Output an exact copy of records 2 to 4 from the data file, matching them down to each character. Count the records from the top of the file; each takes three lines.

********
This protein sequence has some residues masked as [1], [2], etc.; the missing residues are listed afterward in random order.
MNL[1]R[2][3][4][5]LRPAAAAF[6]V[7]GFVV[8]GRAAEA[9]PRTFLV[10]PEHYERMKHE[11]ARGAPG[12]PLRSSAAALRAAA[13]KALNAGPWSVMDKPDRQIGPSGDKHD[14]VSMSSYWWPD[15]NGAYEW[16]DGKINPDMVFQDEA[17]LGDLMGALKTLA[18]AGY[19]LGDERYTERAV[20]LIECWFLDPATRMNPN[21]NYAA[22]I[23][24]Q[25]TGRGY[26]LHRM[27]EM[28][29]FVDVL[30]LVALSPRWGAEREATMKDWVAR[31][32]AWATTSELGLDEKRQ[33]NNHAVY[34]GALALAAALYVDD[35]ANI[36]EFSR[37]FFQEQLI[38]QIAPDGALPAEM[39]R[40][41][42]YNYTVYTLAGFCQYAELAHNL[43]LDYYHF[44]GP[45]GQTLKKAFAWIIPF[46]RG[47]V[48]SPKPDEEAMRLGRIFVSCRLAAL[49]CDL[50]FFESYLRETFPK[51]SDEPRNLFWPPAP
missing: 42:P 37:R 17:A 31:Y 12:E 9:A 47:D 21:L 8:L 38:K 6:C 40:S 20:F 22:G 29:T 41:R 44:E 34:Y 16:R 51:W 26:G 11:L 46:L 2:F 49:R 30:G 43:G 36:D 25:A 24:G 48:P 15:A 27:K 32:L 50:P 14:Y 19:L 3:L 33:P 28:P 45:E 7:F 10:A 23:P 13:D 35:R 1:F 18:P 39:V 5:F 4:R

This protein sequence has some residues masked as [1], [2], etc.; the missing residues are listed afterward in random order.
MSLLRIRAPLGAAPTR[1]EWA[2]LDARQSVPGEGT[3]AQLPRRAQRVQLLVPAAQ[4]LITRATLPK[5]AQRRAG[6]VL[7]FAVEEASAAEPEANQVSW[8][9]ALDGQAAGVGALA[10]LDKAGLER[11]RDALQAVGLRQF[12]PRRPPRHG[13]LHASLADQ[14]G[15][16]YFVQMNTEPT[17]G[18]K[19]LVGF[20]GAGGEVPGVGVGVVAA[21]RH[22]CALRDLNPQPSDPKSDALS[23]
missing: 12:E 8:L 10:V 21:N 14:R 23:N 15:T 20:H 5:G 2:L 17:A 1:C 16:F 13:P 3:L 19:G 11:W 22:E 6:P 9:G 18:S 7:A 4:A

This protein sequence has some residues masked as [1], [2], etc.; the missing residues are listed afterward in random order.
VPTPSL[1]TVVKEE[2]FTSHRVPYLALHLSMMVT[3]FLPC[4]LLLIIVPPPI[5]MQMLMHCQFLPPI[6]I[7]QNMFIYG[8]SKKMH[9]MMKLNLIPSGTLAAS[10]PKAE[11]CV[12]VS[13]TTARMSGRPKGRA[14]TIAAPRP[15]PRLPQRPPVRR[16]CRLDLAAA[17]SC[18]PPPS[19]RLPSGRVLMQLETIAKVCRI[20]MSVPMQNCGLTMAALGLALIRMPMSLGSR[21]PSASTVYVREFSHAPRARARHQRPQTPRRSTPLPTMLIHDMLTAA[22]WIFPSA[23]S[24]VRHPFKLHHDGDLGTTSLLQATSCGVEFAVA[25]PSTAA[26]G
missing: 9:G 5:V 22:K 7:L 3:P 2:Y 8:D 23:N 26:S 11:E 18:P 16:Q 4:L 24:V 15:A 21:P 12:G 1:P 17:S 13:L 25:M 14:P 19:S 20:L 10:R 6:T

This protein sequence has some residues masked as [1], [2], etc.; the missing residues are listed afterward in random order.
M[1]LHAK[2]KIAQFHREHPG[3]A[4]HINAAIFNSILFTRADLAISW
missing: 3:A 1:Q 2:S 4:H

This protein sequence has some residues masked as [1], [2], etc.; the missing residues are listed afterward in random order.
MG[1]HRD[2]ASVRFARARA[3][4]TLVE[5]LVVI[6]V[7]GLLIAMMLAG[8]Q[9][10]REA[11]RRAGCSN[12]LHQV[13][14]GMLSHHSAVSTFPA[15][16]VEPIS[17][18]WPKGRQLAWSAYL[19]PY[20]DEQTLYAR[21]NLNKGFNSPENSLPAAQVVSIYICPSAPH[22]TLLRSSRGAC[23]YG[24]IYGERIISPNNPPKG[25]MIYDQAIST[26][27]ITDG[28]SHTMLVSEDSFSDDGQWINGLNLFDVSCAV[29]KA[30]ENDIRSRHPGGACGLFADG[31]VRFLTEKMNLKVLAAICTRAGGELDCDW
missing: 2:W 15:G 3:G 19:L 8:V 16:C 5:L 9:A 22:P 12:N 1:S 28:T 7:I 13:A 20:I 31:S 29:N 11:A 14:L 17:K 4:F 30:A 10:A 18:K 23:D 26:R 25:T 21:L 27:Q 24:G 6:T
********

This protein sequence has some residues masked as [1], [2], etc.; the missing residues are listed afterward in random order.
MSLLRIRAPLGAAPTR[1]EWA[2]LDARQSVPGEGT[3]AQLPRRAQRVQLLVPAAQ[4]LITRATLPK[5]AQRRAG[6]VL[7]FAVEEASAAEPEANQVSW[8][9]ALDGQAAGVGALA[10]LDKAGLER[11]RDALQAVGLRQF[12]PRRPPRHG[13]LHASLADQ[14]G[15][16]YFVQMNTEPT[17]G[18]K[19]LVGF[20]GAGGEVPGVGVGVVAA[21]RH[22]CALRDLNPQPSDPKSDALS[23]
missing: 12:E 8:L 10:V 21:N 14:R 23:N 15:T 20:H 5:G 2:L 17:A 1:C 16:F 13:P 3:L 19:G 11:W 22:E 6:P 9:G 18:S 7:A 4:A

This protein sequence has some residues masked as [1], [2], etc.; the missing residues are listed afterward in random order.
VPTPSL[1]TVVKEE[2]FTSHRVPYLALHLSMMVT[3]FLPC[4]LLLIIVPPPI[5]MQMLMHCQFLPPI[6]I[7]QNMFIYG[8]SKKMH[9]MMKLNLIPSGTLAAS[10]PKAE[11]CV[12]VS[13]TTARMSGRPKGRA[14]TIAAPRP[15]PRLPQRPPVRR[16]CRLDLAAA[17]SC[18]PPPS[19]RLPSGRVLMQLETIAKVCRI[20]MSVPMQNCGLTMAALGLALIRMPMSLGSR[21]PSASTVYVREFSHAPRARARHQRPQTPRRSTPLPTMLIHDMLTAA[22]WIFPSA[23]S[24]VRHPFKLHHDGDLGTTSLLQATSCGVEFAVA[25]PSTAA[26]G
missing: 9:G 5:V 22:K 7:L 3:P 2:Y 8:D 23:N 26:S 11:E 18:P 16:Q 4:L 24:V 15:A 21:P 12:G 1:P 17:S 13:L 25:M 14:P 19:S 20:L 10:R 6:T

This protein sequence has some residues masked as [1], [2], etc.; the missing residues are listed afterward in random order.
M[1]LHAK[2]KIAQFHREHPG[3]A[4]HINAAIFNSILFTRADLAISW
missing: 3:A 1:Q 2:S 4:H